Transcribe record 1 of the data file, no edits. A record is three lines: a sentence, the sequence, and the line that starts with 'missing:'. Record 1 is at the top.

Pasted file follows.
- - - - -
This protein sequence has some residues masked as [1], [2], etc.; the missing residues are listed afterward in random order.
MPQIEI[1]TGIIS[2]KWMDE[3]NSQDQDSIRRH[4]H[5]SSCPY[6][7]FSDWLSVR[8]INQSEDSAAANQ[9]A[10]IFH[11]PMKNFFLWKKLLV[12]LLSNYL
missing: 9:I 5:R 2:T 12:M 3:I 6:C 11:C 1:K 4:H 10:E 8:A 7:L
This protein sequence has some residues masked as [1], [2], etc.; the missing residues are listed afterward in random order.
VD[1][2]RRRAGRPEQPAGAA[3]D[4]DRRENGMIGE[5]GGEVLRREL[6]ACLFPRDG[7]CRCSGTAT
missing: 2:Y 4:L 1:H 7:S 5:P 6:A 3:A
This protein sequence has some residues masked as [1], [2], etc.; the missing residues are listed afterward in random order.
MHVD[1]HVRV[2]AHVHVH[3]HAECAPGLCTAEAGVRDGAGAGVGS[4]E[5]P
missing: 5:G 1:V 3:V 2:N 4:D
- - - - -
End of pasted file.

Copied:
This protein sequence has some residues masked as [1], [2], etc.; the missing residues are listed afterward in random order.
MPQIEI[1]TGIIS[2]KWMDE[3]NSQDQDSIRRH[4]H[5]SSCPY[6][7]FSDWLSVR[8]INQSEDSAAANQ[9]A[10]IFH[11]PMKNFFLWKKLLV[12]LLSNYL
missing: 9:I 5:R 2:T 12:M 3:I 6:C 11:C 1:K 4:H 10:E 8:A 7:L